Teenage Doll (1957)

Reasonably fun, trashy melodrama from the redoubtable team of screenwriter Charles B. Griffith and producer / director Roger Corman. June Kenney, receiving an official “introducing” credit, is appealing as Barbara Bonney, an upper class kind of gal who believes that she’s committed murder. A girl gang called The Black Widows spends the night relentlessly tracking her down, while she tries to make it to what she perceives as safety.

This amusing Corman quickie purports to be touching upon the “important” real life topic of juvenile delinquency, but in reality it’s not really something to be taken all that seriously, despite that opening text. It *is* entertaining, and Corman keeps the pace reasonably taut so that the story clocks in at just around 68 minutes. It’s got solid atmosphere, some humour, and a respectable rumble during the finale.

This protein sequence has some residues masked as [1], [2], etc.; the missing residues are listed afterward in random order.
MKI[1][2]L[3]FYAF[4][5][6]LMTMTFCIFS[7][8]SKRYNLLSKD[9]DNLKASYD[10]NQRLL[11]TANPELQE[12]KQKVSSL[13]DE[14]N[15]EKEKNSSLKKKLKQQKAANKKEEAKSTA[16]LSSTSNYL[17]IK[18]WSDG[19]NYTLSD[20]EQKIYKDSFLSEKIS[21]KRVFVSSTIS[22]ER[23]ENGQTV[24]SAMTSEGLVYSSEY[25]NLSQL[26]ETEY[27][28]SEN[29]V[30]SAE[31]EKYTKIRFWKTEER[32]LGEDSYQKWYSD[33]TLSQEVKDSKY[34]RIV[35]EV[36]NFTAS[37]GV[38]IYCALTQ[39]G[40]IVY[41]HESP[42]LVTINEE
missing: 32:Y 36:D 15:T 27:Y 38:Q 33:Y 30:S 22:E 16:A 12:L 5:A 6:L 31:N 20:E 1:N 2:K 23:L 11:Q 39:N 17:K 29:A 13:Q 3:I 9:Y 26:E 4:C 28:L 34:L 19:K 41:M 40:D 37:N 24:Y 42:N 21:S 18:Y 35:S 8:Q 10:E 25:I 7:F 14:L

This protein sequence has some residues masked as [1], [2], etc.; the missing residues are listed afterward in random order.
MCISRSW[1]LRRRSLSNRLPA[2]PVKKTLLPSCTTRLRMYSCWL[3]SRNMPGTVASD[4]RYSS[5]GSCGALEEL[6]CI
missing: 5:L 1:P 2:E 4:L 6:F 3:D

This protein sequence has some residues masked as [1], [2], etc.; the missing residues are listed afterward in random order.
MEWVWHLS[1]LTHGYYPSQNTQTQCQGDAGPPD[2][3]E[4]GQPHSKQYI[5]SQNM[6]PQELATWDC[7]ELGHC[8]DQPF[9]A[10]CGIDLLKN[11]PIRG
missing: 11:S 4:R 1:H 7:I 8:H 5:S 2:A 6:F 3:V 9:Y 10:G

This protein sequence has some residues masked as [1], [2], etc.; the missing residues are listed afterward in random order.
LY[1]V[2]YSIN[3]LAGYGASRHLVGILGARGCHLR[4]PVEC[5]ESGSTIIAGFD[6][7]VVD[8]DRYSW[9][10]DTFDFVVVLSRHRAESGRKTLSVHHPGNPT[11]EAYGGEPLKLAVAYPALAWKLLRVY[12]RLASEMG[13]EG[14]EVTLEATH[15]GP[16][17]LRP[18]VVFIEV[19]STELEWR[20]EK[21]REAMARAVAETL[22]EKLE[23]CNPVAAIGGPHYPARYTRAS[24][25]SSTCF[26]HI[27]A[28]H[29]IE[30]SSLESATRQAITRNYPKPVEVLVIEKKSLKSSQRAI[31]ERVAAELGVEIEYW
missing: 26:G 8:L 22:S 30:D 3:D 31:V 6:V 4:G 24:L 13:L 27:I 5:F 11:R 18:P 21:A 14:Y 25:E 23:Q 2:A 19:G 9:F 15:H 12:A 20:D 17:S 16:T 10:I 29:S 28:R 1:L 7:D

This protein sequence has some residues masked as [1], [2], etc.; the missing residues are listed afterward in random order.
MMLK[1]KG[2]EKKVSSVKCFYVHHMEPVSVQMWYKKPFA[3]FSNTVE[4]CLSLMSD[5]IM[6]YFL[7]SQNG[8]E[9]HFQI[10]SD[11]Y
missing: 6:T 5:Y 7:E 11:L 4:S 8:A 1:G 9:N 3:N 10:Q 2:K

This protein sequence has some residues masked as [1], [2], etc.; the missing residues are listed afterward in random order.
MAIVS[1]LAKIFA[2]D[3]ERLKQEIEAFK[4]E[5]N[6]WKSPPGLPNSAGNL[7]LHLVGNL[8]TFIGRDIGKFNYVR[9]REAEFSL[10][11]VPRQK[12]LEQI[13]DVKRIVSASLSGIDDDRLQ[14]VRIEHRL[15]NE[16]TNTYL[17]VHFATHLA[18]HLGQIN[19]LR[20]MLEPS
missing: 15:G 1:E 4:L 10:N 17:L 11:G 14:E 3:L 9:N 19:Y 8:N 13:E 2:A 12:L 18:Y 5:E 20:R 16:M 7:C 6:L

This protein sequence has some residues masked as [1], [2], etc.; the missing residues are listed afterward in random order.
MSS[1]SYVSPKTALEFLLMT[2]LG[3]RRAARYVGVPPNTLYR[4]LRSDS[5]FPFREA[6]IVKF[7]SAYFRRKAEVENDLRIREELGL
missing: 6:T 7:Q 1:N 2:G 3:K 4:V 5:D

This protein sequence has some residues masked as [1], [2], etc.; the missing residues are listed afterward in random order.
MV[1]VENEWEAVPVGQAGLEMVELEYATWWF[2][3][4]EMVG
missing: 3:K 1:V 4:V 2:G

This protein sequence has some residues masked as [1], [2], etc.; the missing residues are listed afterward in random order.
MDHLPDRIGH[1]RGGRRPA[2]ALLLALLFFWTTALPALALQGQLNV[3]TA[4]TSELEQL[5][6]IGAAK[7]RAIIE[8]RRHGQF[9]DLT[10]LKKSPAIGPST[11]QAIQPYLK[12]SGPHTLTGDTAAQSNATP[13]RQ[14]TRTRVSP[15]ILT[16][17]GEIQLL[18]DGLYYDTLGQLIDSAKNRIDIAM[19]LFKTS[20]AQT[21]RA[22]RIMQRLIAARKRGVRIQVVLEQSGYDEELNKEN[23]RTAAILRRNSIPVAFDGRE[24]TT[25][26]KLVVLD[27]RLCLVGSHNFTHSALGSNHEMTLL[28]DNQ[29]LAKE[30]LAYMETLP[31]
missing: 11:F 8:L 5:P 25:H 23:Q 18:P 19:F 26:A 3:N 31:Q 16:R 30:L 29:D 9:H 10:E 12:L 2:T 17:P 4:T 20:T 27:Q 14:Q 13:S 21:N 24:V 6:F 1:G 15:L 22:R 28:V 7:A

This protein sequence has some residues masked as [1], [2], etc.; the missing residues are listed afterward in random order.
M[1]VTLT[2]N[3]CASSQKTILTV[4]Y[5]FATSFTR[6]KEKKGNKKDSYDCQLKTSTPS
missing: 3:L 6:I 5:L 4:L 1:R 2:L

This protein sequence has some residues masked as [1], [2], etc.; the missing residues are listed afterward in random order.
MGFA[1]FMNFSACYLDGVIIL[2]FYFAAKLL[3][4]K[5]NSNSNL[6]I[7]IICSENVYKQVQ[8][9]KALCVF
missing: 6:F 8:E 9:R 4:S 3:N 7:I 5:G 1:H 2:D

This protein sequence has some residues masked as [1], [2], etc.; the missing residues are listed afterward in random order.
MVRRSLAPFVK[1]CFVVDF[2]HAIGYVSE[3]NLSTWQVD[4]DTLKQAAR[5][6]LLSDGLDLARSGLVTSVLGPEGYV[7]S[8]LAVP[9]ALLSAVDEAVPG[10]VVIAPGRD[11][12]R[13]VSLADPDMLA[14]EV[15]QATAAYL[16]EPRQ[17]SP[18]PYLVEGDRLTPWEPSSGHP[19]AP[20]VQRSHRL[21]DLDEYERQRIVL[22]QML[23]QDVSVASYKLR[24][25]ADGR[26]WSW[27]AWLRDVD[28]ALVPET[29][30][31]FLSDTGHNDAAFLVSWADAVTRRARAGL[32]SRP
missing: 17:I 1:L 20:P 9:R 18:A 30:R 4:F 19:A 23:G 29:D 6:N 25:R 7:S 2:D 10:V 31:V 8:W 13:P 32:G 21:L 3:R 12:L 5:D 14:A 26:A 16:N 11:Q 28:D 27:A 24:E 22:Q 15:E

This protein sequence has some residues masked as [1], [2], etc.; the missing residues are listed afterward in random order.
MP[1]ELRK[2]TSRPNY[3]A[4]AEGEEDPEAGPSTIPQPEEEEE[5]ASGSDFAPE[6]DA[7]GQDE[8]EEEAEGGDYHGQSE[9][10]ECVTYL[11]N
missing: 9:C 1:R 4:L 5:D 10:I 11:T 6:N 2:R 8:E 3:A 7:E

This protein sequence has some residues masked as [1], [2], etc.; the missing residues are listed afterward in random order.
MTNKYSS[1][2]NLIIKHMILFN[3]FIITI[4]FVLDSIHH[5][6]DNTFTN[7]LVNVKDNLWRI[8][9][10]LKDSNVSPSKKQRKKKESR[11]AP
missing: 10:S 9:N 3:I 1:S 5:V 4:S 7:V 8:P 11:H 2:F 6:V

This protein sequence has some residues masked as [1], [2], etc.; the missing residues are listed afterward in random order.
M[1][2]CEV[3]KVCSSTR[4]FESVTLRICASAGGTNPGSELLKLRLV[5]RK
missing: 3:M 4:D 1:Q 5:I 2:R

The pretty Ms. Kenney makes a noble effort at acting her heart out, particularly when she’s required to recite her story in front of a crowd. John Brinkley makes the most of his role as confident, swaggering male gang leader Eddie Rand. There are solid actors in the supporting cast, consisting of Corman regulars like Barboura Morris, Richard Devon, Richard H. Cutting, Ed Nelson, Bruno VeSota, and Paul Bryar. But this little movie truly belongs to a memorable Fay Spain, as Black Widows leader “Hel”. She sinks her teeth into her role and dialogue, and is the most entertaining person to watch here.